Plants and flowers for office environments
Certain plants and flowers flourish in an office environment. Learn which plants and flowers to choose for your office.
By Kira Connally
Many plants can be used in office environments for decoration and enjoyment. Below are some of the easiest to grow in offices with windows or in work spaces limited to artificial light. With many colorful and flowering choices, office plants can bring life and warmth to dull, drab office spaces.
For offices exposed to natural light, try these varieties on a window sill or under a skylight.
Croton: a large plant grown for its foliage. Thick stems branch out into large, colorful leaves. Many varieties have multiple showy colors. Croton prefers warmer, humid areas, such as south-facing windows.
Amaryllis: bulbs usually forced indoors and over-wintered in a cold area to promote next year’s flowering. Amaryllis bulbs will send up tall flower stalks with 6-8 blooms per stalk and are available in a wide choice of colors.
Sanservieria: also known as “spike plant” or “mother-in-law’s tongue”, this is a very easy care plant. Tall, broad foliage spikes shoot upwards, and flower on thin stems in spring if provided enough water. The spikes are often shot through with white and the edges are tinged yellow. Allow the plant to dry out between waterings for best results.
Small Cacti: bowls of cacti mixtures as well as Christmas Cactus or Thanksgiving Cactus are perfect for busy offices. The mixed variety bowls makes lovely boardroom centerpieces without the cost of fresh flowers. They will tolerate extreme neglect, and produce colorful, unusual flowers. Christmas Cactus most often flowers red or dark pink.
Kalanchoe: a succulent with small bursts of bloom above a mound of glossy foliage is an office favorite. Water regularly, and place in a sunny window. Bloom colors are available in many shades of white, yellow and pink.
For offices with artificial lighting conditions, these plants can add color and life to the work space.
Peace Lily: leafy foliage and pale white flowers make the Peace Lily an excellent office plant. Provide plenty of water to promote blooms. Peace Lilies are often grown in clear glass vases with a Betta fish feeding on the roots below.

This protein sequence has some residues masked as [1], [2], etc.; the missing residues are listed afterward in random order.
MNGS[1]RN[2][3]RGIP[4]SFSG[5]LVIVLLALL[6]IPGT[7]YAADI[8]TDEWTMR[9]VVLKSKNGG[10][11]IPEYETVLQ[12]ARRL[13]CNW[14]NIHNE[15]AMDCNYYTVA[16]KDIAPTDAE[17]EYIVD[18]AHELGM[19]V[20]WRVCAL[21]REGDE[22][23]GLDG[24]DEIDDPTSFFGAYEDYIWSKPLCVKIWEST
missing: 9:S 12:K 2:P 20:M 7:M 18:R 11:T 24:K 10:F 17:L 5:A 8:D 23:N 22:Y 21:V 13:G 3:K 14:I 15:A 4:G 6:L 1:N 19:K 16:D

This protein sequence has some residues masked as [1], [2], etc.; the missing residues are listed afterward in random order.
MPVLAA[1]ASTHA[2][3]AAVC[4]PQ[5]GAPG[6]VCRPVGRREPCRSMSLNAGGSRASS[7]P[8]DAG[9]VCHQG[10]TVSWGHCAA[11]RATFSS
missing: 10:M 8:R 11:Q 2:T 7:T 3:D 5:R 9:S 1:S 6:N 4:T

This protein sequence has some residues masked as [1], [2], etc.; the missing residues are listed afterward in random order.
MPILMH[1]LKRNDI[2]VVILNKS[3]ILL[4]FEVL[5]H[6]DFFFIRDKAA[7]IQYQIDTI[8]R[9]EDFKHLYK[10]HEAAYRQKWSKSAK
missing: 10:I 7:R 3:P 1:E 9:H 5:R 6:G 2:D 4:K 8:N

African Violets: small dark purple or lavender flowers cover the dark green leaves year round. The leaves appear covered in white fuzz, a contrast to the leaf color. Fertilize with food designed for African Violets, and keep soil moist but not soggy.
Caladium: a native of the tropics, also called “elephant ears”, Caladiums can be successfully grown indoors. Large, rounded leaves provide a colorful show in shades from white to dark pink and red. Most leaves have light centers and darker, thickly veined edges. Mist the plant often to provide humid conditions.
Ivy: hedera helix is a popular variety suited to office conditions. The dark and sometimes variegated leaves grow on thin vines. Provide support for the plant to climb and water sparingly. Ivy can tolerate dark corners as well as brighter areas.
Spider Plant: interesting, spiky light green foliage is the hallmark of this plant. Spider plant is beautiful in a hanging basket and tolerant of mild neglect. Stems will cascade down over the pot’s edges with new stems branching from the old ones. Spider plant requires minimal light.
All indoors plants will require careful watering. Most soils should be kept moist but not damp or soggy. Any water collected in a saucer below the pot should be removed immediately.
Indoor plants need special fertilizer. Many people prefer the ease of fertilizer spikes, which can last up to three months. No matter which fertilizer you choose, be sure to read package directions. Using too much can burn a plant’s root system; too little and the plant will suffer.
Be sure to remove any brown or damaged leaves as soon as you see them. This can be a sign of too little light or too much water. Plants that lean toward a light source should be relocated to a spot with stronger light.
The appearance of any indoor plant can be improved with an interesting or unusual container. Terra cotta is a favorite, but many resin and plastic pots are now available for reasonable prices. Contrast the pot color with the plants foliage color to spice up dull desks or dark, neglected corners of the office. Humidity loving plants, such as the Croton, thrive in warm, oft-overlooked areas like copy rooms.
A reception desk or meeting room decorating with colorful, live plants can promote a more friendly and causal environment, putting clients at ease. Take a good look at your office and you’re sure to find a perfect space for a small, delicate African Violet or an easy-care, brightly colored Amaryllis.
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